• General authentication
  • Identification of a previous user session
  • User preferences
  • Shopping cart contents

However, in the context of this website, it was recognised that a cookie could contain the open tree state associated with the tree and sitemap menus in both website1 and website2. This eventually led to the development of a number of Javascript functions, which supported 4 cookies:

  • Tree1Cookie -> 3950 bytes
  • Site1Cookie -> 3950 bytes
  • Tree2Cookie -> 232 bytes
  • Site2Cookie -> 232 bytes

The relevance of the cookie size is discussed below, although the Javascript functions will not be described in any detail as most of this information can already be found by searching the web with some appropriate key, e.g. javascript cookie code. So, by the time the code was developed, i.e. 2006, it all appeared to work without too many backward compatibility issues, as by this time, the cookie functionality was well established in most browsers. Therefore, in a degree of ignorance of some of the underlying issues, the cookie mechanism was deployed, tested and forgotten about, as the primary focus was on web content, not just web implementation.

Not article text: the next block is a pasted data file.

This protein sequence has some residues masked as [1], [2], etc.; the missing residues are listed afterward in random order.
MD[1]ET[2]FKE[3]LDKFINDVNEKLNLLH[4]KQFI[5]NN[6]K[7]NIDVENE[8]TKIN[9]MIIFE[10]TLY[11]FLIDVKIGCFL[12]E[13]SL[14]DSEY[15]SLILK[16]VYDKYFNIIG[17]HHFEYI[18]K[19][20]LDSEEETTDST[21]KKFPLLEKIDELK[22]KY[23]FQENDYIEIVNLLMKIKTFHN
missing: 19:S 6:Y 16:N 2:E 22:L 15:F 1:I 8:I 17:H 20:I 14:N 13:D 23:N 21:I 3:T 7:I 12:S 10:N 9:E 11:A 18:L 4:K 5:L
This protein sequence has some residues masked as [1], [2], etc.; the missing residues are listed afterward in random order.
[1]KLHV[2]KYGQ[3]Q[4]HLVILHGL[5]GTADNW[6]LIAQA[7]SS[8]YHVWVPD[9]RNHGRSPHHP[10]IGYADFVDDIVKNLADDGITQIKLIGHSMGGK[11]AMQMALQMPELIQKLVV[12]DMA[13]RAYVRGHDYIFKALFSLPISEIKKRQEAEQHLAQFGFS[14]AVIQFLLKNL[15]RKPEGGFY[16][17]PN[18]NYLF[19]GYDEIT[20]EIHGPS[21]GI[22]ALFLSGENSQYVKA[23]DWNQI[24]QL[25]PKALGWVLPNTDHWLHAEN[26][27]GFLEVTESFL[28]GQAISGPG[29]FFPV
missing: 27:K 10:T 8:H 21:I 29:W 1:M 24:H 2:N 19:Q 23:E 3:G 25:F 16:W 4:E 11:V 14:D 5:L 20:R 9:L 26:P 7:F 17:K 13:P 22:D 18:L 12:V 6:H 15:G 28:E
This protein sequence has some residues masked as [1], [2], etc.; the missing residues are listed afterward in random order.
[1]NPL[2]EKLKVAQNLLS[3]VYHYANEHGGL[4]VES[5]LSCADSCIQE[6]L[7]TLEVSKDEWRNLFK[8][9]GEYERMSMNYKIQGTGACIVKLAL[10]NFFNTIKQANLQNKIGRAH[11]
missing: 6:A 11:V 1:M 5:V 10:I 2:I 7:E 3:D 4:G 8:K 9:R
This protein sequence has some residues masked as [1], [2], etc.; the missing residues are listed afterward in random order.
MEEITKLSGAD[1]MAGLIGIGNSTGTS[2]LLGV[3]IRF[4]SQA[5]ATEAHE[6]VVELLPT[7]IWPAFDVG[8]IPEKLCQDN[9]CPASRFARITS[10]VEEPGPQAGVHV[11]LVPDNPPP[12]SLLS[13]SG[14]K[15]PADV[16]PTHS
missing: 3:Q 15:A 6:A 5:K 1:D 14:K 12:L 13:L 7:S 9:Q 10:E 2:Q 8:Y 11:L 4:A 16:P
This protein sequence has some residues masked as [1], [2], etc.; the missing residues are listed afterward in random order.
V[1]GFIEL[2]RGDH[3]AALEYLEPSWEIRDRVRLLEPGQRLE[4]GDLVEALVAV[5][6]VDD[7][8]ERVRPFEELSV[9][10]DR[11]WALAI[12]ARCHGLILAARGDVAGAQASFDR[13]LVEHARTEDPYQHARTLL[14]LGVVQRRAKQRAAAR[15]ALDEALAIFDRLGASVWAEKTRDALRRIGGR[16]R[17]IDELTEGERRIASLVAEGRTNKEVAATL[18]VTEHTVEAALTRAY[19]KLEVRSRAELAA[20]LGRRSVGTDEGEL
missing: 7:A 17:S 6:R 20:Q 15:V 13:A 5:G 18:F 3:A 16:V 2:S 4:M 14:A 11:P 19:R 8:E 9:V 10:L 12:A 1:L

Where did this ignorance lead?